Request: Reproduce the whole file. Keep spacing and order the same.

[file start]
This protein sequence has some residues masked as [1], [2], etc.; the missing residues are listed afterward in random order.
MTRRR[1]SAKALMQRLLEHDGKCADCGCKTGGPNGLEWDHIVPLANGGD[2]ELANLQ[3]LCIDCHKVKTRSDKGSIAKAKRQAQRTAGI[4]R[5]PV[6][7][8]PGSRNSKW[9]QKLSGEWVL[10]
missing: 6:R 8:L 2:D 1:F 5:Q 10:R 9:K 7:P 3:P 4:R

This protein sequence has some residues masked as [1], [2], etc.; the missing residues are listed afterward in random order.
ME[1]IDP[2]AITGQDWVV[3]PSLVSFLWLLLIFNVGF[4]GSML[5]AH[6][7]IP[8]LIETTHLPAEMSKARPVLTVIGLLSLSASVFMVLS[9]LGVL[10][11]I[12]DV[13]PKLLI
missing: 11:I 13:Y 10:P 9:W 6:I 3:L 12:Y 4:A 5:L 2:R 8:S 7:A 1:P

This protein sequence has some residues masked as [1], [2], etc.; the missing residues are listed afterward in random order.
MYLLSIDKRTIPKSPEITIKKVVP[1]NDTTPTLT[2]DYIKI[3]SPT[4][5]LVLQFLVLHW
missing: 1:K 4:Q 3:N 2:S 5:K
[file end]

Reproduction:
This protein sequence has some residues masked as [1], [2], etc.; the missing residues are listed afterward in random order.
MTRRR[1]SAKALMQRLLEHDGKCADCGCKTGGPNGLEWDHIVPLANGGD[2]ELANLQ[3]LCIDCHKVKTRSDKGSIAKAKRQAQRTAGI[4]R[5]PV[6][7][8]PGSRNSKW[9]QKLSGEWVL[10]
missing: 6:R 8:L 2:D 1:F 5:Q 10:R 9:K 7:P 3:P 4:R

This protein sequence has some residues masked as [1], [2], etc.; the missing residues are listed afterward in random order.
ME[1]IDP[2]AITGQDWVV[3]PSLVSFLWLLLIFNVGF[4]GSML[5]AH[6][7]IP[8]LIETTHLPAEMSKARPVLTVIGLLSLSASVFMVLS[9]LGVL[10][11]I[12]DV[13]PKLLI
missing: 11:I 13:Y 10:P 9:W 6:I 3:L 12:Y 4:A 5:L 2:R 8:S 7:A 1:P

This protein sequence has some residues masked as [1], [2], etc.; the missing residues are listed afterward in random order.
MYLLSIDKRTIPKSPEITIKKVVP[1]NDTTPTLT[2]DYIKI[3]SPT[4][5]LVLQFLVLHW
missing: 1:K 4:Q 3:N 2:S 5:K